Colleges and university administrators employ many strategies to support and enhance teaching and learning on campus, including everything from ongoing professional development for instructors to regular investments in leading-edge education technology.
Many of these strategies are relatively nuanced, and changes to them may even go entirely unnoticed. A few, however, have effects that will be felt across campus almost immediately.
At most institutions, classrooms and other campus facilities will be at least semi-regularly updated in order to provide a modern learning environment for students. These enhancements, in particular, draw a significant amount of attention, as they have a direct and daily impact on both teaching and learning at the university.
Adding to the challenge, today’s modern learning experience is not limited to specific times or physical spaces. They comprise a variety of support systems that take into consideration the ways in which students learn best, as well as the unique learning needs of each individual.
As institutions work to modernize their learning environments, they look to enhance not only physical learning facilities like classrooms, labs, and breakout rooms but also the technologies that support learning both in the classroom and online. New furniture, new learning technologies, and behind-the-scenes integrations that make the execution of modern teaching pedagogies effortless are all part of a facilities upgrade today.
Here’s how a college or university might approach its next learning environment upgrade.
With the rise of the flipped classroom, instructors are increasingly splitting their time between being the “sage on the stage” and the “guide on the side.”
And as instructors employ more blending learning methodologies into their teaching, the design of the traditional classroom is changing. It’s a modern example of form following function, in which the design of the classroom changes with the behaviors we want to encourage within it.
Today, the traditional rows of desks facing the front of the classroom and wall-mounted, stationary whiteboards are being replaced with modular furniture and movable writing surfaces that can easily be rearranged into different layouts for discussions and projects in class.
Source: FPI Furniture
Technology is what makes it possible to both enhance learning in the classroom and extend learning beyond the classroom walls. And flexible systems give students the ability to really personalize learning to meet their individual needs.
Technology upgrades that support modern learning environments can include in-room AV systems for managing lights, microphones, and projectors, as well as document cameras, smartboards, a lecture capture system and even video conferencing solutions. These technologies can work together to help enhance learning by:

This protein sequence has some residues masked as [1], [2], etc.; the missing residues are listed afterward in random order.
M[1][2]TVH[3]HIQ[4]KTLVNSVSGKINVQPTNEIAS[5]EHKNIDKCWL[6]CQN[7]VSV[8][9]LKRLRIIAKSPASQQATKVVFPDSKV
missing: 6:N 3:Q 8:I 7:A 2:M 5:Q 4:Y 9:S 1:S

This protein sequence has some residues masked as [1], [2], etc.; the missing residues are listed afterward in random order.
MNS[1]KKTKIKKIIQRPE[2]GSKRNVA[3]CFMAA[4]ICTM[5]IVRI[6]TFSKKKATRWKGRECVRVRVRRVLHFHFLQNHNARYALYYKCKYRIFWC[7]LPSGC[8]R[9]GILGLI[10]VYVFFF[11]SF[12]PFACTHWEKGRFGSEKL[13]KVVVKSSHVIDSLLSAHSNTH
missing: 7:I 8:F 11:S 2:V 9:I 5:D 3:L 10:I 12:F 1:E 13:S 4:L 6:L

Of course, every institution will have its own unique implementation of the technologies needed to support blended learning. Campus administrators typically start by conducting a technology needs assessment to not only gain a deeper understanding of the campus’s needs but also determine why certain technologies are needed and how they will be used. Not having a strategy for the technologies that are needed to support your institution’s learning environments can result in chaotic systems that are ineffective.
Even the most innovative learning environment upgrades may not meet their potential for success if the technologies and systems that support them aren’t easy for staff and students to use. Leading educational institutions are taking their learning environment overhauls a step further by integrating and automating their technologies in order to remove potential roadblocks.
For example, many colleges and universities will connect in-class AV technologies like lights, microphones, projectors, and video capture systems so they can all be controlled from a single and consistent interface, such as a Crestron touch panel.
Many institutions also leverage capabilities built into video systems such as remote scheduling to automate lecture recording to ensure students have access to video of every class session without requiring any extra effort from instructors. When a video capture system is integrated with the classroom system, scheduling systems, and the institution’s learning management system (LMS), classes can be recorded automatically and then uploaded directly to the course site in Canvas, Moodle, Blackboard or any other LMS.
Video technologies have been an essential part of enabling instructors to leverage newer blended learning methodologies that can have a significant impact on student outcomes. As you’re planning your learning environment upgrade, consider the following when evaluating current video systems and potential video platform upgrades.